The rate of air flow in the tower is sufficiently low to enable maintenance crews to work inside without shutting down the station.

Its efficiency, the conversion of heat into kinetic energy, is determined by the difference between the temperature in the collector and the temperature of the air at the top of the tower. A 1°C drop in temperature over every 100m facilitates the necessary updraft.

The concept ensures effective operation even on cooler days, as it is primarily dependent upon the temperature differential between the air under the collector and air at the top of the tower. The low temperature differential needed for the tower’s updraft effect ensures the power station can continue to operate overnight. Heat storage can be achieved by closing shutters or doors at the base of the tower to trap the heated air until required.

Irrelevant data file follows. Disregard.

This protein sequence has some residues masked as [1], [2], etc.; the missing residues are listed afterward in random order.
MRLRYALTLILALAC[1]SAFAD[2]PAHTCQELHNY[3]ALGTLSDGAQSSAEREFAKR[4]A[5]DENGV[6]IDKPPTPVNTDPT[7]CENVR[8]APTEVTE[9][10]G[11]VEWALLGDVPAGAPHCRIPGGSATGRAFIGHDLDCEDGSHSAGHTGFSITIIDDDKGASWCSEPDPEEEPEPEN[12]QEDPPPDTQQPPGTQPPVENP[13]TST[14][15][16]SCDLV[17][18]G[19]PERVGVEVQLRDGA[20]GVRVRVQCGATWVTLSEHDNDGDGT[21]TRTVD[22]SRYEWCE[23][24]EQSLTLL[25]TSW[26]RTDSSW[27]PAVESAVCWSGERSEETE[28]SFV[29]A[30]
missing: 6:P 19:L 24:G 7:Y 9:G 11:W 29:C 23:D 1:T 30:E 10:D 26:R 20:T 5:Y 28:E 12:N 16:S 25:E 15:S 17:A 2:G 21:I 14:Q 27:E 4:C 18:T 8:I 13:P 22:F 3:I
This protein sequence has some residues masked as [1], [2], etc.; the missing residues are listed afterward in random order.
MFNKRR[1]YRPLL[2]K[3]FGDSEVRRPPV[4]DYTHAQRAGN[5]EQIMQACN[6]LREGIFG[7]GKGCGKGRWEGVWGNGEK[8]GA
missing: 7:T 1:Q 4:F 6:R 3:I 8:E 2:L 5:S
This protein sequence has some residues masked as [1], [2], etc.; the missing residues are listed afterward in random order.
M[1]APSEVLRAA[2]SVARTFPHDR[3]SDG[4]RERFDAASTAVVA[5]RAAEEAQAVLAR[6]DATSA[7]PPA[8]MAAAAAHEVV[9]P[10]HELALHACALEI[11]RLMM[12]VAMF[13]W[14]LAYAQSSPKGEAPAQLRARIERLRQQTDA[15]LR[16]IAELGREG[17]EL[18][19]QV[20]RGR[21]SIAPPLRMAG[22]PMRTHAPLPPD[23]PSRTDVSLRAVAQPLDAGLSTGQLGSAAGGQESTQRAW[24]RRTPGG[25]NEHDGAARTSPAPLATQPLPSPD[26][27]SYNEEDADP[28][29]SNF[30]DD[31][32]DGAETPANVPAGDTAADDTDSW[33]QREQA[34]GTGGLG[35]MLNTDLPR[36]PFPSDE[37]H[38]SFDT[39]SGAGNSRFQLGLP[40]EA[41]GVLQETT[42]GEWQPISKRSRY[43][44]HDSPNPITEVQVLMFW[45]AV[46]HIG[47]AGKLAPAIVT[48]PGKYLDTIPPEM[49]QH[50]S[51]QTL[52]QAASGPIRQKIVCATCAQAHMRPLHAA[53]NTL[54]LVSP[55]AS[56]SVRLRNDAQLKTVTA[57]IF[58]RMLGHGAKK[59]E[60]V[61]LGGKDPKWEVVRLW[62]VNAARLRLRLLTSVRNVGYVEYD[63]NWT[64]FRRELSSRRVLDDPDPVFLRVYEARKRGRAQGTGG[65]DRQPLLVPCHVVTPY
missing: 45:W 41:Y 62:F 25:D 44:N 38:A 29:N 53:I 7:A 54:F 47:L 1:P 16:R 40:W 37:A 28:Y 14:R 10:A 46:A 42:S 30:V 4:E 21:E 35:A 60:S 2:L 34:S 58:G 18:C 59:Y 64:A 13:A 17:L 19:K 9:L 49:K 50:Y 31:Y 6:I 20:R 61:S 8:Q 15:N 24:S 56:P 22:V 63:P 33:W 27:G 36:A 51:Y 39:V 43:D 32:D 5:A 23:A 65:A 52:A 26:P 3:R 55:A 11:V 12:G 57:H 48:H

There are no transport problems bringing fuel to a solar power site, which make the technology ideal for remote locations.

This also makes it ideal for powering water treatment plants and Acquasol says a 22MW/hr power plant can produce up to 40gigalitres of potable water per year from a range of undrinkable sources.
The company says solar thermal technology has large cost advantages over photovoltaics, wind power and other renewable energy sources. It can produce high base load power as well as storing thermal energy that can generate electricity both at night and during periods of poor weather. Acquasol specialises in green powered water desalination.

The interest shown in large scale solar power is now reaching important levels and further developments will bring the concept into serious contention with other methods of generating electricity.